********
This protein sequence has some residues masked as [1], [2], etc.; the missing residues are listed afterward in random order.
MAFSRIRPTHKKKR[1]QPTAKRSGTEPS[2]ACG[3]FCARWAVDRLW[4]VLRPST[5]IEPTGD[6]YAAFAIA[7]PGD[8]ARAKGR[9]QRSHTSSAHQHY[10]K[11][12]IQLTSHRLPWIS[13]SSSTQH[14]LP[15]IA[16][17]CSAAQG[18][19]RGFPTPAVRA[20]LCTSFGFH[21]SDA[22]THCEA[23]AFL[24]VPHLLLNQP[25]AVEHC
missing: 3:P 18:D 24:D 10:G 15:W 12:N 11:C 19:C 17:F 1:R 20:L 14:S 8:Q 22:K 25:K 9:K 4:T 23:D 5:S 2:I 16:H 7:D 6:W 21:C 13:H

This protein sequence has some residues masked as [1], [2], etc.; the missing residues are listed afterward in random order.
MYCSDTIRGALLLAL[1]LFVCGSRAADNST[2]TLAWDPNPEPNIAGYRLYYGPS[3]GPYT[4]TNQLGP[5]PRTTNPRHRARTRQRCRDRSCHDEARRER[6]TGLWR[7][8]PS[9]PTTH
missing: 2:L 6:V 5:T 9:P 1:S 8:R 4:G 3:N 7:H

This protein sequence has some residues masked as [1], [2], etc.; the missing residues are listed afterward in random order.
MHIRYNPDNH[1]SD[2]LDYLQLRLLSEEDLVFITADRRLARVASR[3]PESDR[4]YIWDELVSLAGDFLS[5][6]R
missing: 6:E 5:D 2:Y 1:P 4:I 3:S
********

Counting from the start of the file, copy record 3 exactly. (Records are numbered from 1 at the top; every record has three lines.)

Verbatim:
This protein sequence has some residues masked as [1], [2], etc.; the missing residues are listed afterward in random order.
MHIRYNPDNH[1]SD[2]LDYLQLRLLSEEDLVFITADRRLARVASR[3]PESDR[4]YIWDELVSLAGDFLS[5][6]R
missing: 6:E 5:D 2:Y 1:P 4:I 3:S